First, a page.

There's a lot of 'we think' rather than 'we know'. Even with this FLP, they don't know what the outcome is going to be or how the banks are going to utilize it. Surely you'd set it up with more stringent rules so you've got more guarantees of an outcome. They don't even know if rates will drop, they think & hope the banks will do it but don't know for sure.

Not sure I entirely agree with you. Central banks work with relatively complex scenario modelling to support their decision making. They don't just 'wing it.' Their technical expertise (or access to it) and academic credentials should not be in question. What the greater threat is about is that these people are indoctrinated and groomed to think like they do. They gravitate towards consensus. And just like anyone, their decision making is influenced by fear and getting it wrong. It's always easy to choose the default solution rather than risk doing something new or different. Sure, it is not the place for mavericks or risk takers, but we shouldn't be surprised about their behavior. Remember, even the mighty Alan Greenspan doubled down on his theory and monetary policy. It didn't end up well and the world is going to be paying for it until the monetary system evolves into something new.

I'm sure there is a lot of work that goes behind the scenes at RBNZ. I'm going by the language Orr and co are using, vague messaging and a lack of confidence I've seen over the last week. Its like they don't want to fully commit and leave themselves an out.

Governor Orr meets Peppa Pig:

"HELLO Peppa, I'm Governor Orr, I drive the fire truck!"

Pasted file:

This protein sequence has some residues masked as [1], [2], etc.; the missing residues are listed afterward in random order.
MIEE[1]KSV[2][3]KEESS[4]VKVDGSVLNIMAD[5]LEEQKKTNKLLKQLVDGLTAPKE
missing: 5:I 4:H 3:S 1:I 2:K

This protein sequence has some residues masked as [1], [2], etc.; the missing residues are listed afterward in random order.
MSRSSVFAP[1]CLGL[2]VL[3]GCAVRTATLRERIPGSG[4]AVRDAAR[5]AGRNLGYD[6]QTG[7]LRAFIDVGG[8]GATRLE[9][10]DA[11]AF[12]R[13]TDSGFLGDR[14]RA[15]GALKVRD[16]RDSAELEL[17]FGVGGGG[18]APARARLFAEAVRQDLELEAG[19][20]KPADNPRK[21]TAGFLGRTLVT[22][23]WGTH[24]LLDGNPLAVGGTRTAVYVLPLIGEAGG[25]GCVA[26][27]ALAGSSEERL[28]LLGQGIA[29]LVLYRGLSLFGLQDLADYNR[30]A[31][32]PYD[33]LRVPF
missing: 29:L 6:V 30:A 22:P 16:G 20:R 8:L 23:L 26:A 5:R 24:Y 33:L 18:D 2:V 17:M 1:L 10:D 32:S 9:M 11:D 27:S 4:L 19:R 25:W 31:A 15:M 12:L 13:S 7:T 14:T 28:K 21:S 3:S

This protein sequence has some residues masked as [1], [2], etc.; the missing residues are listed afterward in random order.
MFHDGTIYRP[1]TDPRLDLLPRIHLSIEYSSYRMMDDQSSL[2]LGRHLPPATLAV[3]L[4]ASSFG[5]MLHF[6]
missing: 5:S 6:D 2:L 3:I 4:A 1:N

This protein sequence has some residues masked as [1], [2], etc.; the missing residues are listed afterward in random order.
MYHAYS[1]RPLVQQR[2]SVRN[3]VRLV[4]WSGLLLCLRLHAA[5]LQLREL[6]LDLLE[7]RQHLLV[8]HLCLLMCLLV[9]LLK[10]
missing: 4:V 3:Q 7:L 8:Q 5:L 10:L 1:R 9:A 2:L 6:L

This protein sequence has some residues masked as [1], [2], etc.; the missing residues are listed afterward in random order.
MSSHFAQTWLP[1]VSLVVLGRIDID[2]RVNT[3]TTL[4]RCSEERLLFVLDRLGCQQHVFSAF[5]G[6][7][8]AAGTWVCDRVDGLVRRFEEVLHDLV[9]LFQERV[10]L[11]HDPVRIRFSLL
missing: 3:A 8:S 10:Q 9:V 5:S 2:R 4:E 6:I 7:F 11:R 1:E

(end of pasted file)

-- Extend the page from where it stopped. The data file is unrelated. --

"OH Look Peppa !!, a housing is on fire, shame it's NOT my mandate to pick up the fire-hose in the back."

"But Governor Orr, it's just in the back!?"

"Shut up Peppa!! Less housing means higher prices. NOT MY MANDATE"

Peppa Pig :)

Later that day there was a distinct smell of burnt bacon. RIP Peppa.

maybe don't give them $28b right now then.

just an idea.

You absolutely do though Geoff, it's called fixing the risk-weighted assets fiasco that's caused banks to lend overwhelmingly to property in the first place.

You absolutely do though Geoff, it's called fixing the risk-weighted assets fiasco that's caused banks to lend overwhelmingly to property in the first place.
Recent evidence: Westpac New Zealand extended 62% of loans to housing to record a $3.727 billion increase from last year, while lending to all other categories combined fell. Link - page 22 (27 of 145)

Yip. It feels like a self-fulfilling prophecy to me, as well.

Because small and start up businesses basically can't access bank loans, the banks don't build up much capability at being able to sort the wheat from the chaff. And because businesses don't bother to present sound business plans to banks in order to seek finance, there's less rigor in startups and small businesses in how to run their business. If a potential startup got knocked back by a bank saying "your business plan isn't sound" then we might see more people do their homework before launching ventures that are ultimately destined to fail.